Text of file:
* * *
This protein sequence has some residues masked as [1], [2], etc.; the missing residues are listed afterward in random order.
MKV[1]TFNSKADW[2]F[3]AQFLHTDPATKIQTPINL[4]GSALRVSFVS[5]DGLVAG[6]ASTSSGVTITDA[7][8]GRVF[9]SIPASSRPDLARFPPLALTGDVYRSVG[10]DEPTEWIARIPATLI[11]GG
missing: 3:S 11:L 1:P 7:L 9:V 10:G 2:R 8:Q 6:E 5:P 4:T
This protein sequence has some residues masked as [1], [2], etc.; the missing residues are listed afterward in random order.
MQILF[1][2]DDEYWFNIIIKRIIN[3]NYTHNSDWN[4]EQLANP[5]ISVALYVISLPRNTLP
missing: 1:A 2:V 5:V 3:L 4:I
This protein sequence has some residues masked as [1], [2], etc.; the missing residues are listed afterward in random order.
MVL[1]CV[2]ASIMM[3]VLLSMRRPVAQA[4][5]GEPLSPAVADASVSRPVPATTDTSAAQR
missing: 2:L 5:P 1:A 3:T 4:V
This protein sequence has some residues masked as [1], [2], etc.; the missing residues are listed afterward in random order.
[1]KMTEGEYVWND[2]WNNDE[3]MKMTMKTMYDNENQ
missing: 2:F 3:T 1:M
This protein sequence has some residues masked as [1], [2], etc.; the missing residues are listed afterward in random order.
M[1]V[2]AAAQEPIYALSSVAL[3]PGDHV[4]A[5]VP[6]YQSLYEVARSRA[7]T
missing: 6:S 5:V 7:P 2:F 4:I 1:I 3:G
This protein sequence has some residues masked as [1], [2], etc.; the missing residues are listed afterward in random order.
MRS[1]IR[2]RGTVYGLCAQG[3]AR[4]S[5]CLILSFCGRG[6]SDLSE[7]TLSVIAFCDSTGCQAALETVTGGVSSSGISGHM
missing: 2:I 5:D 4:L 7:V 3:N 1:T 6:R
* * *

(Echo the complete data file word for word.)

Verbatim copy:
This protein sequence has some residues masked as [1], [2], etc.; the missing residues are listed afterward in random order.
MKV[1]TFNSKADW[2]F[3]AQFLHTDPATKIQTPINL[4]GSALRVSFVS[5]DGLVAG[6]ASTSSGVTITDA[7][8]GRVF[9]SIPASSRPDLARFPPLALTGDVYRSVG[10]DEPTEWIARIPATLI[11]GG
missing: 3:S 11:L 1:P 7:L 9:V 10:G 2:R 8:Q 6:E 5:P 4:T
This protein sequence has some residues masked as [1], [2], etc.; the missing residues are listed afterward in random order.
MQILF[1][2]DDEYWFNIIIKRIIN[3]NYTHNSDWN[4]EQLANP[5]ISVALYVISLPRNTLP
missing: 1:A 2:V 5:V 3:L 4:I
This protein sequence has some residues masked as [1], [2], etc.; the missing residues are listed afterward in random order.
MVL[1]CV[2]ASIMM[3]VLLSMRRPVAQA[4][5]GEPLSPAVADASVSRPVPATTDTSAAQR
missing: 2:L 5:P 1:A 3:T 4:V
This protein sequence has some residues masked as [1], [2], etc.; the missing residues are listed afterward in random order.
[1]KMTEGEYVWND[2]WNNDE[3]MKMTMKTMYDNENQ
missing: 2:F 3:T 1:M
This protein sequence has some residues masked as [1], [2], etc.; the missing residues are listed afterward in random order.
M[1]V[2]AAAQEPIYALSSVAL[3]PGDHV[4]A[5]VP[6]YQSLYEVARSRA[7]T
missing: 6:S 5:V 7:P 2:F 4:I 1:I 3:G
This protein sequence has some residues masked as [1], [2], etc.; the missing residues are listed afterward in random order.
MRS[1]IR[2]RGTVYGLCAQG[3]AR[4]S[5]CLILSFCGRG[6]SDLSE[7]TLSVIAFCDSTGCQAALETVTGGVSSSGISGHM
missing: 2:I 5:D 4:L 7:V 3:N 1:T 6:R